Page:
For most of my life, I attended private schools. I grew up taking a bus to a cinder block building 30 minutes away from our 5,000 person town. The bus stopped at a trailer park to pick up students along the way. Not exactly elitism, but still a school where tuition was required. We moved to Connecticut when I was in 6th grade, and I received three years of public education. For high school I lived at a boarding school and then went on to a private university.
My husband followed a similar path–private school in New York City, public school in New Orleans, and then the same boarding school (that's where we met) and the University of Virginia.
He now teaches at an independent school.
Despite all those years in the private/independent school world, I don't think we assumed our kids would follow in our footsteps. But we did assume they would have a choice.And yet, as soon as Penny was born, we became more or less wedded to the public school system in America. I couldn't be more grateful for the support and care Penny has been shown already in the 2 1/2 years she's been in school ("New School! New Friends!" and "Penny and William Go to School" for example). And I'm excited that both she and William will enter integrated classrooms at our local school next fall. From all I can tell, we happen to live in a school district with an exceptional group of teachers and therapists. I am certain that they will serve us well. I hope I will become one of those parents who makes a positive difference in return.
But I am also well aware that ours is truly an exceptional situation when it should be the norm. I just read Joel Klein's "Failure of American Schools" in this months' Atlantic. Klein was the head of the New York City public school system, and he sought many reforms on behalf of the students in that system. In the end, he felt stymied by the teachers' unions. Although I know that the problems in our schools stem from a confluence of complex factors including economic conditions, family life, medical history and cultural norms, I was nonetheless struck in this article by Klein's insistence that the current structure of America's schools serves teachers rather than students. In Klein's words:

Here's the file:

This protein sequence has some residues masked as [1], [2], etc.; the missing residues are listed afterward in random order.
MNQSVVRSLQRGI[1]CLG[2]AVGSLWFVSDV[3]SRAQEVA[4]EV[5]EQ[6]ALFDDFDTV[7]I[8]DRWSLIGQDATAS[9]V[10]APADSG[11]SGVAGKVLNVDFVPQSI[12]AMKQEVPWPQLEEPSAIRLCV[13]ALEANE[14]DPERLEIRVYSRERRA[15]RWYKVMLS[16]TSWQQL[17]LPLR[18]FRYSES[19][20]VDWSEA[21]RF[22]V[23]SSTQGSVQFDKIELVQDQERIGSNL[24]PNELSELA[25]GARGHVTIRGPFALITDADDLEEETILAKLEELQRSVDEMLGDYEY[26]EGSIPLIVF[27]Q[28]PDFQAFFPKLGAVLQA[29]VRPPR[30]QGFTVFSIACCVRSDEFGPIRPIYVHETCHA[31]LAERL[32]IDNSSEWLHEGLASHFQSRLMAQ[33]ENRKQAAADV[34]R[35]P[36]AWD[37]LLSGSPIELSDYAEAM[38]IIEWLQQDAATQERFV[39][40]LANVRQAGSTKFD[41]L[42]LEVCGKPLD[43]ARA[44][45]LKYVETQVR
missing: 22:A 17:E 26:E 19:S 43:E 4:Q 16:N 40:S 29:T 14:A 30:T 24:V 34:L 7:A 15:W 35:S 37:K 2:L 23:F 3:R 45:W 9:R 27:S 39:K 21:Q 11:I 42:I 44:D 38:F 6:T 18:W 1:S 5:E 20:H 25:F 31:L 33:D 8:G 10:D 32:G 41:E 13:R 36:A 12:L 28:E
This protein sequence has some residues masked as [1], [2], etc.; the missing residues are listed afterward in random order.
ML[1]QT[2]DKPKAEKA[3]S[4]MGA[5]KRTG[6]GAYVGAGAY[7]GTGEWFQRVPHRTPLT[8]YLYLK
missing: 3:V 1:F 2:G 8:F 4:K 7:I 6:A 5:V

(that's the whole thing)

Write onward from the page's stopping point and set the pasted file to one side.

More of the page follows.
[The unions] want, first, happy members, so that those who run the unions get reelected; and, second, more members, so their power, money, and influence grow. As Albert Shanker, the late, iconic head of the UFT, once pointedly put it, "When schoolchildren start paying union dues, that's when I'll start representing the interests of schoolchildren." And what do the members want? Employees understandably want lifetime job security (tenure), better pay regardless of performance (seniority pay), less work (short days, long holidays, lots of sick days), and the opportunity to retire early (at, say, 55) with a good lifetime pension and full health benefits; for their part, the retirees want to make sure their benefits keep coming and grow through cost-of-living increases. The result: whether you work hard or don't, get good results with kids or don't, teach in a shortage area like math or special education or don't, or in a hard-to-staff school in a poor community or not, you get paid the same, unless you've been around for another year, in which case you get more. Not bad for the adults.
But it's just disastrous for the kids in our schools...
I believe in our public schools, and all the more so now that I realize they are places that include all kids–from every socio-economic background, with or without special needs, no matter who their parents are or what they can accomplish on a standardized test. I want to be a part of making these places of inclusion places of blessing to everyone involved, student and teacher alike.
From all I can tell, the teachers at our local school care about serving students and go out of their way to do so. From what I read, that's not true in many school districts. What's your experience–as a child or as a parent? And what would it look like to be a part of changing things for the better?